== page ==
In this issue:
Books Democratic Capitalism is a fascinating, important, erudite book that leads the reader through the history and development of capitalism making a clear case for what needs to be done in the future. Jane Fonda's autobiography, My Life So Far, is a well-documented, detailed and honest account of a woman in search of herself. And Consider This: Kate Walbert's Our Kind are stories that are funny, poignant, insightful, wistful, and even at times fierce, angry, and bitter. Marking the 30th anniversary of the fall of Saigon, Under Fire: Images from Vietnam is an online exhibit by famed photographer Catherine Leroy
The Way to a World of Peace and Plenty
by Ray Carey, © 2004
Published by Authorhouse
Paperback: 497 pp
This fascinating, important, erudite book is not an easy, weekend read, nor a book you’d like to take on vacation for a beach read. It requires patience and hard thinking. Fortunately, it is written in a clear, accessible style that leads the reader, step by careful step, through the history and development of capitalism, and explains the current state of the world’s economics in terms even a layman can comprehend. It also makes a clear case for what needs to be done in the future.
That’s a tall order for one book, but the author acquits himself handsomely. Carey served as CEO for Adaptive Digital Technologies for many years, and has, since his retirement, spent untold hours of thought and research before writing this book. It is a masterpiece of meticulous documentation (there is a 20-page bibliography) and explanation. The proposals set out in the final chapter are short, clear, and well-supported by the preceding evidence.
Carey begins by reviewing the 18th century writings of John Stuart Mill and the 19th century theories of Karl Marx. Both men expounded new theories about the equitable distribution of wealth, Mill believing that a free market system could eliminate scarcity, and Marx maintaining that only a revolutionary approach could rebuild the world’s economic systems. Carey comes down squarely on Mill’s side, although he points out that toward the end of the 20th century, the United States has strayed widely from Mill’s principles, veering off into what Carey terms “Ultra Capitalism.” This he defines as “... short-term and greedy ... [a] record concentration of wealth that ... limited the spread of economic freedom and provoked global social tensions and violence.”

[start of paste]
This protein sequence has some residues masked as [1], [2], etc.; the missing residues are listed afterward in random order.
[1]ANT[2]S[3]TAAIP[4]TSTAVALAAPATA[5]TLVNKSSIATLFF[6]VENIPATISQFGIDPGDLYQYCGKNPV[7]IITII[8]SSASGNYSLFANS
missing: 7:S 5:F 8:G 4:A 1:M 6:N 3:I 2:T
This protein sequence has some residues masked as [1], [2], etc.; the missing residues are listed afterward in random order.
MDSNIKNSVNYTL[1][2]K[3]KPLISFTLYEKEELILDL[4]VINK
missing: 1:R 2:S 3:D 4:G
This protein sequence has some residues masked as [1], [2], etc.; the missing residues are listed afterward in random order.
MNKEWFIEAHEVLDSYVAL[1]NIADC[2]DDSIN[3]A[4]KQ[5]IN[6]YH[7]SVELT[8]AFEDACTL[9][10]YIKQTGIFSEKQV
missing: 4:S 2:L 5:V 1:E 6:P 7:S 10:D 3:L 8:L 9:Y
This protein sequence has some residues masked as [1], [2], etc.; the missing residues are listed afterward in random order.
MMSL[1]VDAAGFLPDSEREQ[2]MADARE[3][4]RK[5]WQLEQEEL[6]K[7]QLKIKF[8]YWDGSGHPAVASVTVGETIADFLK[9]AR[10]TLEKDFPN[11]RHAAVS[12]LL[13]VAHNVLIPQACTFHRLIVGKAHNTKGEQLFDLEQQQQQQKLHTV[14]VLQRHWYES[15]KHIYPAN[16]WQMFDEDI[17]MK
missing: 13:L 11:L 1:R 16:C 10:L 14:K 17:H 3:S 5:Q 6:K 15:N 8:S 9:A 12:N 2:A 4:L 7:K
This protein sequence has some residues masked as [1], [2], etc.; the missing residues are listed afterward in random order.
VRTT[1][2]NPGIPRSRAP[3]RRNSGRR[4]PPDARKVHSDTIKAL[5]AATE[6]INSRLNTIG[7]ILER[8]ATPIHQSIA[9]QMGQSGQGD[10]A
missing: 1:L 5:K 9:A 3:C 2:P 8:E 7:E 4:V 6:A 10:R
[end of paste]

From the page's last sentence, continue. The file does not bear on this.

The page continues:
This is a hard charge, but Mr. Carey makes a most convincing case for his theory. The next time you find yourself asking why so much of the world hates us, pick up this book. The answers it offers are painful to read, but pretty much incontestable.
What, then, is democratic capitalism? It is a system that combines the best aspects of the political construct of democracy with the economic construct of capitalism. Carey’s premise is that in the past, we have gone about things in the wrong order, seeking to establish the political structures of nations first (as in post-Soviet Russia), and then to encourage their economic development. Done the other way around, i.e. seeing first to the economic stability, democracy is bound to follow. He believes that people everywhere long first for the basic material comforts (food, a place to live, a job). Once those things are achieved, they long also for freedom, as defined by democracy.
Democratic capitalism’s “...common features include a fundamental morality broadly understood, customer loyalty, high levels of productivity, job security, meritocracy, minimum structure, action orientation, and a compensation system that is both fair and perceived to be fair.” Moreover, under democratic capitalism, workers will have minimal interference from management, and encouragement in their desire to be innovative. Democratic capitalism will also harness the power of worker involvement, sharing profits that will create worker/owners through plans like payroll-deduction stock purchase and 401K plans.
In his explanation of how he himself came to be a passionate believer in democratic capitalism, Carey summarizes his own career, during which he learned effective methods of motivating the people who worked for and with him. As he moved up the career ladder, he began to formulate the principles that brought great success both personally and for the companies he ran.
Carey cites thinkers all the way back to Aristotle. The list of his readings is astounding: Galileo, Descartes, Isaac Newton, Condorcet, Edmund Burke, Thomas Jefferson, James Madison, Robert Owen, Kant, Hegel, and so on and on. To say that he has been both catholic and meticulous in searching out his sources is an understatement.
Democratic Capitalism is an important book. When you’ve read the book, you might want to consider sharing your copy with your Congressman or Senator, who would probably thank you for it.